• Walking Dead soundtrack EP has some phenomenal tracks I’ve never heard of before, especially Sharon Van Etten’s “Serpents (Basement)”; if you like music, you should listen to that track. The track is not from 2014, but the soundtrack is. So, that’s why it’s in Honourable Mentions.
  • Death from Above 1979’s “Trainwreck 1979” is a rip-roaring track!
  • Robert Plant’s lullaby and . . . The Ceaseless Roar has some great tunes on it, if you’ve enjoyed his latter year mellowing melancholy tunes. A little Celtic flavour underlying this one too, which is an interesting juxtaposition to what is an otherwise ordinarily rock-blues-country vocal.
  • Tom Petty and The Heartbreakers’ Hypnotic Eye; after years of not being on charts, that this one made it, and is worth the nod, is worth the nod. Honourable Mention, but not a top 10. Good going, Tom. Maybe a TT Top 10 is in your sights yet. 😉 Keep at it. You’ll make it someday.
  • I only happened to discover The Killers’ “Shot At the Night” during 2014. Yes, it’s a 2013 track from a Greatest Hits compilation. But holy cow! Magnificent track!! I remember being absolutely paralyzed when I first heard it (and that was a good reaction; it’s the reaction to have to music – when it’s soooo good, you can’t move; literally). I have to mention it because I don’t have an Unsung website so, this is my only opportunity for this plug. Yes, I’m a year late. But, if you have only one song you can download this month, this is my absolute 100% foolproof recommendation.
    • Your life will thank you.

Coffee Cup Reading: The Greatest Lyrics of All Time

15 May

What is it about a song that gets to you? Most often its the groove or the mood, the pace and the pitch. But songs also have a way of speaking to you in words, consoling and cajoling, speaking universal truths, or simply adding context and imagery to the rhythm. The below is a humble collection of favorites  – can you spot the song and has it spoken to you before?   (Prophets and preachers are abbreviated to last names. Who says poetry is dead?)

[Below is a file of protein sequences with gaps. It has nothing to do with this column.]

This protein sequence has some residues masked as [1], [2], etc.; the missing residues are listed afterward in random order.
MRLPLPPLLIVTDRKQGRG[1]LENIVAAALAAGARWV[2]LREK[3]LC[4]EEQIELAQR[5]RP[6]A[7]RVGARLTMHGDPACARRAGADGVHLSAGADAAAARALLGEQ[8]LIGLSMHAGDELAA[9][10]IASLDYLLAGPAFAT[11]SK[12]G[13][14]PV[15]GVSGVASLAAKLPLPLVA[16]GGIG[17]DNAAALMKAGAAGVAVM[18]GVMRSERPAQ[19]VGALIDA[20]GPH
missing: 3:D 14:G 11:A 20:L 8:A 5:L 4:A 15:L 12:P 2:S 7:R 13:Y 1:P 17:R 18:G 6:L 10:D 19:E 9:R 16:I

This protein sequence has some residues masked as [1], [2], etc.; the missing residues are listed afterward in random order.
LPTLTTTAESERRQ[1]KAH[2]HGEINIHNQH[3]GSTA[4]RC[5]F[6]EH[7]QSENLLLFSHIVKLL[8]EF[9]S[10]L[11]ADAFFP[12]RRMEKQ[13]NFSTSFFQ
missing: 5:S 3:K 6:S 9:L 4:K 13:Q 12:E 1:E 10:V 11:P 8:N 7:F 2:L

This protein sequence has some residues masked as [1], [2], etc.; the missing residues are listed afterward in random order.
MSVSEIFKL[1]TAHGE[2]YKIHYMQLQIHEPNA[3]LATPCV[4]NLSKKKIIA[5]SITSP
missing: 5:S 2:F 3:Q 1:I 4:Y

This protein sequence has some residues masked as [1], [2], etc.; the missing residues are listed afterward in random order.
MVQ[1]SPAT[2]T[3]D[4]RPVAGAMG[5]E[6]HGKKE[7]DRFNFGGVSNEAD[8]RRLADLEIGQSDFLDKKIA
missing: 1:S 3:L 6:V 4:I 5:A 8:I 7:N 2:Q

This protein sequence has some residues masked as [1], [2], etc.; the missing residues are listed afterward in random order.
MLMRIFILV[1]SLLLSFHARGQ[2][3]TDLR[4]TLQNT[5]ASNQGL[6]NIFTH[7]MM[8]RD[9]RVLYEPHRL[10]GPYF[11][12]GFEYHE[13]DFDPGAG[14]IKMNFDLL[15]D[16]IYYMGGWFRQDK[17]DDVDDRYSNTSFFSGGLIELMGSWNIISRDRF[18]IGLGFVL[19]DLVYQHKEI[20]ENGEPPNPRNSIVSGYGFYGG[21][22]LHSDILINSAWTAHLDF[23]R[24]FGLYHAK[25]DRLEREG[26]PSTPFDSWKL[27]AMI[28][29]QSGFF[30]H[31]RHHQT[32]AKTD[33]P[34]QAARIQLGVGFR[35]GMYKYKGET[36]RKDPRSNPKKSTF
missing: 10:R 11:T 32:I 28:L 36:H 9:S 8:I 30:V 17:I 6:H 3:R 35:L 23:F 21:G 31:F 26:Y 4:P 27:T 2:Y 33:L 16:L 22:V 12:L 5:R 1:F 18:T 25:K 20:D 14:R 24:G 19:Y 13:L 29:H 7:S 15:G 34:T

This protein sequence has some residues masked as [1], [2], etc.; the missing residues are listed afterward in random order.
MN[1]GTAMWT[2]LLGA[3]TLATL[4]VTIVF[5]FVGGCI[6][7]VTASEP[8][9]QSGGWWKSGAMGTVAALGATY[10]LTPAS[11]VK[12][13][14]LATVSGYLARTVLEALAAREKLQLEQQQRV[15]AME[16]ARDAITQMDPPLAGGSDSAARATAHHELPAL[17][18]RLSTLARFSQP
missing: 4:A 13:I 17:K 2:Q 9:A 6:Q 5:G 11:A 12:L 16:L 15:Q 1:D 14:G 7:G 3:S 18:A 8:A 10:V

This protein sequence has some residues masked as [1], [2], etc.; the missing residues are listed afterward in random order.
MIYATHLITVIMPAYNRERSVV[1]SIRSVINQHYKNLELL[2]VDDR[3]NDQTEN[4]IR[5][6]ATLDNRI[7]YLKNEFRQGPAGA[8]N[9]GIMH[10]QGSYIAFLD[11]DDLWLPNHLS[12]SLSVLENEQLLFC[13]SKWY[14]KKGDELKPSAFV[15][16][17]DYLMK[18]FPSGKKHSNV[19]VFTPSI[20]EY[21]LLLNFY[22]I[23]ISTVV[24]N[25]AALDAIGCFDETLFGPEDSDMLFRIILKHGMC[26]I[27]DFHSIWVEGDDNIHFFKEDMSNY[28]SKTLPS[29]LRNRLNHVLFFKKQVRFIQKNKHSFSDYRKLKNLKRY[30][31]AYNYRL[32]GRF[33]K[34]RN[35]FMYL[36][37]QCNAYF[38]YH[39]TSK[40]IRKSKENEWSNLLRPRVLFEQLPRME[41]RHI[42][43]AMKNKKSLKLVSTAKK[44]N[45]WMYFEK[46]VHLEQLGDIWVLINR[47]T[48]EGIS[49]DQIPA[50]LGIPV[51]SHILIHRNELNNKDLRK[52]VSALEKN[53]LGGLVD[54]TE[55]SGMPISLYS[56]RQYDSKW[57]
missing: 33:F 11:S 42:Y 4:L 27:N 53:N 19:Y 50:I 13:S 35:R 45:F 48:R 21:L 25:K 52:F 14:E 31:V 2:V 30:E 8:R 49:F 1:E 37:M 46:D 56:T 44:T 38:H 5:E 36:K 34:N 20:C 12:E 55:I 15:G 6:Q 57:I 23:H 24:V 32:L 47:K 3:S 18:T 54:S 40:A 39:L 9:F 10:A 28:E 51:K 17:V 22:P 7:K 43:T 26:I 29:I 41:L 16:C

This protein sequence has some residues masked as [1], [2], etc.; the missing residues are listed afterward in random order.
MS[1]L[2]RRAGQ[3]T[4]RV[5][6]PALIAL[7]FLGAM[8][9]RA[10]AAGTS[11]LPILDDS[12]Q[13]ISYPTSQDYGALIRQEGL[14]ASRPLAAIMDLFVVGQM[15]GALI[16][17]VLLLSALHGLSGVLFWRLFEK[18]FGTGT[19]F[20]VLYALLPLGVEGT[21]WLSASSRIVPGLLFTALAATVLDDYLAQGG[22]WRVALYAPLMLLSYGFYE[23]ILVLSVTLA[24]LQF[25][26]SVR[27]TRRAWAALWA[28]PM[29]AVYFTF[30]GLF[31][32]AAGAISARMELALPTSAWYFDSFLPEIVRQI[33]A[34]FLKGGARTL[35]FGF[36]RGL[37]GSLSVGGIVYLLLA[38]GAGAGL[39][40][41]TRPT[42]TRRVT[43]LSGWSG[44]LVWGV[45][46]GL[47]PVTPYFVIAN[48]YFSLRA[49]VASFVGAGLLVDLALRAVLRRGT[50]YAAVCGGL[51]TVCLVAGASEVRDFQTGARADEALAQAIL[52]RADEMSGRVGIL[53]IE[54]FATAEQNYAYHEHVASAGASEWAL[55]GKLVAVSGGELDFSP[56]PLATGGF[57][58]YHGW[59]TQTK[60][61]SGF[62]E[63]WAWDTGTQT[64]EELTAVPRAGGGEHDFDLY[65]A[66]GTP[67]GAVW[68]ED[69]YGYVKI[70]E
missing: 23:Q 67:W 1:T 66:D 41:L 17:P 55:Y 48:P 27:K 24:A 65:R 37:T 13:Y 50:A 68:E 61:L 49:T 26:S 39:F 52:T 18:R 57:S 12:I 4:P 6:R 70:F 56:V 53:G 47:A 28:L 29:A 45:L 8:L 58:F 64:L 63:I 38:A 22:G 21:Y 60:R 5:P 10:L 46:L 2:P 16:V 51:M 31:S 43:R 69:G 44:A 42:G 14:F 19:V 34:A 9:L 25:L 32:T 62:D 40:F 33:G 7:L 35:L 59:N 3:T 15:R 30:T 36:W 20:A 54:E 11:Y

“The screen door slams, Mary’s dress waves. As a vision she dances across the porch as the radio plays” – Springsteen

“God is a concept, by which we measure our pain” – Lennon

“I’m just a soul whose intentions are good. Oh Lord, please don’t let me be misunderstood” – Eric Burdon, The Animals

“Have you come here for forgiveness, have you come to raise the dead, have you come here to play Jesus to the lepers in your head?” – Bono

“Well those drifters days are past me now, I’ve got so much more to think about. Deadlines and commitments, what to leave in, what to leave out” -Seger

“She was physically forgotten and then she slipped into my pocket with my car keys. She said, “you’ve taken me for granted because I please you, wearing these diamonds” – Simon

“All your dreams are made, when you’re chained to the mirror and the razor blade”
– N. Gallagher

“Sometimes I don’t know where this dirty road is taking me, sometimes I can’t even see the reason why. I guess I’ll keep a-gamblin’, lots of booze and lots of ramblin’, it’s easier than just waitin’ around to die” – Van Zandt

“Freedom has a scent, like the top of a newborn baby’s head” – Bono

“The world is in your hands, or its at your throat” – Julian Casablancas, The Strokes

“So I’ll start a revolution from my bed, cuz you said the brains I had, went to my head”
– N. Gallagher

“The morning sun, when its in your face, really shows your age. But that don’t bother me none, in my eyes you’re everything.” – Stewart

“Some days are sulky, some days have a grin, some days have bouncers that won’t let you in” – Bono

“Straight outta Compton is a brotha that’ll smotha yo’ motha….and make ya sister think I love her” – Easy E

“She moved so easily all I could think of was sunlight…..She asked ‘Don’t I know you from the cinematographer’s party?’ I said ‘Who am I to blow against the wind?’ – Simon

In a world of steel-eyed death, and men who are fighting to be warm,
“Come in,” she said, “I’ll give you shelter from the storm.” – Dylan

“And in the end, the love you take is equal to the love you make.” – McCartney

“Now I work down at the carwash, where all it ever does is rain. Don’t you feel like you’re a rider on a downbound train?” – Springsteen

“There’s beauty in the silver singing river, there’s beauty in the sunrise in the sky – but none of these and nothing else can match the beauty, that I remember in my true love’s eyes” – Dylan

“There ain’t nothing like regret, to know that you’re alive” – Sheryl Crow

“I’ve seen fire and I’ve seen rain, I’ve seen sunny days that I thought would never end. I’ve seen lonely times when I could not find a friend. But I always thought that I’d see you again” – James Taylor

“Oh the snow fell without a break. Buffalo died in the frozen fields you know. Through the coldest winter, in almost fourteen years, I couldn’t believe you kept a smile” – Stewart

“You know I didn’t mean, what I just said, but my God woke up on the wrong side of his bed” – N.Gallagher

“I’ve looked at love from both sides now, from give and take, and still somehow,
it’s life’s illusions I recall, I really don’t know love at all.” – Joni Mitchell

“I once had a girl, or should I say, she once had me” – Lennon

And if a ten-tonne truck kills the both of us, to die by your side, well, the pleasure, the privilege is mine.” – Morrissey